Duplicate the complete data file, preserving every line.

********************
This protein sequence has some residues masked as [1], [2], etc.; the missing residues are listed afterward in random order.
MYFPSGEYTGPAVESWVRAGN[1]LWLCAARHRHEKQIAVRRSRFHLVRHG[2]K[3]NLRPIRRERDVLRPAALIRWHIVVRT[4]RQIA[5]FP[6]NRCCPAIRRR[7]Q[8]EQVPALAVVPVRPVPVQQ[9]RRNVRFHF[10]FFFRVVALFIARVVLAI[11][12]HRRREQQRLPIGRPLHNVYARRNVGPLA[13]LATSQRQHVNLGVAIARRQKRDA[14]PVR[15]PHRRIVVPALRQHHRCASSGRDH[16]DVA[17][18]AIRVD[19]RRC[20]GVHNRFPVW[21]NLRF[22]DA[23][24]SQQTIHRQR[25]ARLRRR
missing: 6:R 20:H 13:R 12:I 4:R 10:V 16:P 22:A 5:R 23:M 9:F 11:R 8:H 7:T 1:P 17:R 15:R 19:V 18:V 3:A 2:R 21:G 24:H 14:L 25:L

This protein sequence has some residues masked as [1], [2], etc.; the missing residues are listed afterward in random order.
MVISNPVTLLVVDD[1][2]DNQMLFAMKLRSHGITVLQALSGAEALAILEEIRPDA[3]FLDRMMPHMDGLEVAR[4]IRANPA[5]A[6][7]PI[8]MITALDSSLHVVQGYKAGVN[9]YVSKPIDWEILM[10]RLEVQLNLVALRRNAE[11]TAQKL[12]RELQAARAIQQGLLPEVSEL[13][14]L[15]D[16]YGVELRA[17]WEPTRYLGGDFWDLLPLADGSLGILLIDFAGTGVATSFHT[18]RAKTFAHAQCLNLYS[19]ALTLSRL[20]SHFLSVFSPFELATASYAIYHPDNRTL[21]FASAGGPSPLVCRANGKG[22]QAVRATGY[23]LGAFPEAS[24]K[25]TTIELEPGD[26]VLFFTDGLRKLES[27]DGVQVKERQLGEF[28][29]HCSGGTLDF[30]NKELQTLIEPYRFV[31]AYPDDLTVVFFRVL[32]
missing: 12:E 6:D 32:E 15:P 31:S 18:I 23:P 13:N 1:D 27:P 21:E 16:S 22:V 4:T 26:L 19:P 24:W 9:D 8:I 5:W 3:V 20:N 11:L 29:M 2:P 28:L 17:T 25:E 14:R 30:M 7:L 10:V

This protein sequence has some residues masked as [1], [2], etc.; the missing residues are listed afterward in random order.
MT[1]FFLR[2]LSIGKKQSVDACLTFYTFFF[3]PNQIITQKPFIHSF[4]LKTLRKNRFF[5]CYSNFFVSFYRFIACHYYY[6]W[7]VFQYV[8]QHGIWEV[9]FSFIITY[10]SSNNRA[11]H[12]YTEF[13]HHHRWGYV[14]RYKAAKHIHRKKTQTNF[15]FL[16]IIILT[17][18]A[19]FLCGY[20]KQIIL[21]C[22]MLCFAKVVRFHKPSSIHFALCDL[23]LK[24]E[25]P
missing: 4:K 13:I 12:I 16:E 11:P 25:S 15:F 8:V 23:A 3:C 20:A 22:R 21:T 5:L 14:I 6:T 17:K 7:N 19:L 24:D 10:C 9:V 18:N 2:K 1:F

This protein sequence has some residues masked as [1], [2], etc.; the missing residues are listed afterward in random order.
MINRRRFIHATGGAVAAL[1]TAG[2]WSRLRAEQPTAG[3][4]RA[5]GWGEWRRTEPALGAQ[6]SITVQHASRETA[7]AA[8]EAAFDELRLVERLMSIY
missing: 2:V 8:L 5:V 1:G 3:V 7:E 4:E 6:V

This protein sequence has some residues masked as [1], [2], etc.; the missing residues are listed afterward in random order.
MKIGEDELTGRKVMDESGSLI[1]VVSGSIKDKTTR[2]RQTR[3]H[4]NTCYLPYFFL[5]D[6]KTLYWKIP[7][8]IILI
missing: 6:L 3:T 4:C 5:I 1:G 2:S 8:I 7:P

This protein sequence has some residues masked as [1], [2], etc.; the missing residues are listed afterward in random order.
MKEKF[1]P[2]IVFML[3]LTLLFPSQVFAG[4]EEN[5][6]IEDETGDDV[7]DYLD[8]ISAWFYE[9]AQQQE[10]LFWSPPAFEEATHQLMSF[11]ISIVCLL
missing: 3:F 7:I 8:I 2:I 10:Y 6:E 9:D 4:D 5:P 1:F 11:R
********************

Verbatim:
This protein sequence has some residues masked as [1], [2], etc.; the missing residues are listed afterward in random order.
MYFPSGEYTGPAVESWVRAGN[1]LWLCAARHRHEKQIAVRRSRFHLVRHG[2]K[3]NLRPIRRERDVLRPAALIRWHIVVRT[4]RQIA[5]FP[6]NRCCPAIRRR[7]Q[8]EQVPALAVVPVRPVPVQQ[9]RRNVRFHF[10]FFFRVVALFIARVVLAI[11][12]HRRREQQRLPIGRPLHNVYARRNVGPLA[13]LATSQRQHVNLGVAIARRQKRDA[14]PVR[15]PHRRIVVPALRQHHRCASSGRDH[16]DVA[17][18]AIRVD[19]RRC[20]GVHNRFPVW[21]NLRF[22]DA[23][24]SQQTIHRQR[25]ARLRRR
missing: 6:R 20:H 13:R 12:I 4:R 10:V 16:P 22:A 5:R 23:M 9:F 11:R 8:H 7:T 1:P 17:R 15:R 19:V 18:V 3:A 2:R 21:G 24:H 14:L 25:L

This protein sequence has some residues masked as [1], [2], etc.; the missing residues are listed afterward in random order.
MVISNPVTLLVVDD[1][2]DNQMLFAMKLRSHGITVLQALSGAEALAILEEIRPDA[3]FLDRMMPHMDGLEVAR[4]IRANPA[5]A[6][7]PI[8]MITALDSSLHVVQGYKAGVN[9]YVSKPIDWEILM[10]RLEVQLNLVALRRNAE[11]TAQKL[12]RELQAARAIQQGLLPEVSEL[13][14]L[15]D[16]YGVELRA[17]WEPTRYLGGDFWDLLPLADGSLGILLIDFAGTGVATSFHT[18]RAKTFAHAQCLNLYS[19]ALTLSRL[20]SHFLSVFSPFELATASYAIYHPDNRTL[21]FASAGGPSPLVCRANGKG[22]QAVRATGY[23]LGAFPEAS[24]K[25]TTIELEPGD[26]VLFFTDGLRKLES[27]DGVQVKERQLGEF[28][29]HCSGGTLDF[30]NKELQTLIEPYRFV[31]AYPDDLTVVFFRVL[32]
missing: 12:E 6:D 32:E 15:P 31:S 18:I 23:P 13:N 1:D 27:P 21:E 16:S 22:V 4:T 26:L 19:P 24:W 9:D 8:I 5:W 3:V 20:N 11:L 29:M 2:P 28:L 17:T 25:E 14:R 30:M 7:L 10:V

This protein sequence has some residues masked as [1], [2], etc.; the missing residues are listed afterward in random order.
MT[1]FFLR[2]LSIGKKQSVDACLTFYTFFF[3]PNQIITQKPFIHSF[4]LKTLRKNRFF[5]CYSNFFVSFYRFIACHYYY[6]W[7]VFQYV[8]QHGIWEV[9]FSFIITY[10]SSNNRA[11]H[12]YTEF[13]HHHRWGYV[14]RYKAAKHIHRKKTQTNF[15]FL[16]IIILT[17][18]A[19]FLCGY[20]KQIIL[21]C[22]MLCFAKVVRFHKPSSIHFALCDL[23]LK[24]E[25]P
missing: 4:K 13:I 12:I 16:E 11:P 25:S 15:F 8:V 23:A 3:C 20:A 22:R 21:T 5:L 14:I 6:T 17:K 7:N 19:L 24:D 10:C 9:V 18:N 2:K 1:F

This protein sequence has some residues masked as [1], [2], etc.; the missing residues are listed afterward in random order.
MINRRRFIHATGGAVAAL[1]TAG[2]WSRLRAEQPTAG[3][4]RA[5]GWGEWRRTEPALGAQ[6]SITVQHASRETA[7]AA[8]EAAFDELRLVERLMSIY
missing: 2:V 8:L 5:V 1:G 3:V 7:E 4:E 6:V

This protein sequence has some residues masked as [1], [2], etc.; the missing residues are listed afterward in random order.
MKIGEDELTGRKVMDESGSLI[1]VVSGSIKDKTTR[2]RQTR[3]H[4]NTCYLPYFFL[5]D[6]KTLYWKIP[7][8]IILI
missing: 6:L 3:T 4:C 5:I 1:G 2:S 8:I 7:P

This protein sequence has some residues masked as [1], [2], etc.; the missing residues are listed afterward in random order.
MKEKF[1]P[2]IVFML[3]LTLLFPSQVFAG[4]EEN[5][6]IEDETGDDV[7]DYLD[8]ISAWFYE[9]AQQQE[10]LFWSPPAFEEATHQLMSF[11]ISIVCLL
missing: 3:F 7:I 8:I 2:I 10:Y 6:E 9:D 4:D 5:P 1:F 11:R